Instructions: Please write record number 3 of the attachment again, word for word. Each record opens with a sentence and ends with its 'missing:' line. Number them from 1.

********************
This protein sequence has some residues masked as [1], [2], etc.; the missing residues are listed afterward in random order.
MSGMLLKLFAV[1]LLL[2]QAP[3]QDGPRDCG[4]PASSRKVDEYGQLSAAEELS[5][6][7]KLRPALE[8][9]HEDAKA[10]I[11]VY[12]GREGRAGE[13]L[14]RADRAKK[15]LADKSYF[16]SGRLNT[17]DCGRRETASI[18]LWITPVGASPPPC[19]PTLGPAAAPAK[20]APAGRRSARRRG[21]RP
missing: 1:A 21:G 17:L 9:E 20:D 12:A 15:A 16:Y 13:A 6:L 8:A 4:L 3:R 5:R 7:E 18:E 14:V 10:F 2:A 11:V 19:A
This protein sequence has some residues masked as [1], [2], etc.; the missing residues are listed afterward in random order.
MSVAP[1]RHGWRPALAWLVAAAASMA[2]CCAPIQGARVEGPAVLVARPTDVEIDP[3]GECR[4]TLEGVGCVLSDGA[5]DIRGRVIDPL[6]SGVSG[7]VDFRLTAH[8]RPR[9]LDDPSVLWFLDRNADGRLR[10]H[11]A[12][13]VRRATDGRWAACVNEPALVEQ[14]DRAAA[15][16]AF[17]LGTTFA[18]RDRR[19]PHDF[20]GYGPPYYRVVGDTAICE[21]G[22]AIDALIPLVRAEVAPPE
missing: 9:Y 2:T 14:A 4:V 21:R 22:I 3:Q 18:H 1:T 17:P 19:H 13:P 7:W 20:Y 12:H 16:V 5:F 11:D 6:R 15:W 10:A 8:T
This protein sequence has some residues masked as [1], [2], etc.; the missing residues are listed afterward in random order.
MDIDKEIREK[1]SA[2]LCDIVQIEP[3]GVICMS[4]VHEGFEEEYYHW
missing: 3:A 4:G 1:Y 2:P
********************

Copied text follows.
This protein sequence has some residues masked as [1], [2], etc.; the missing residues are listed afterward in random order.
MDIDKEIREK[1]SA[2]LCDIVQIEP[3]GVICMS[4]VHEGFEEEYYHW
missing: 3:A 4:G 1:Y 2:P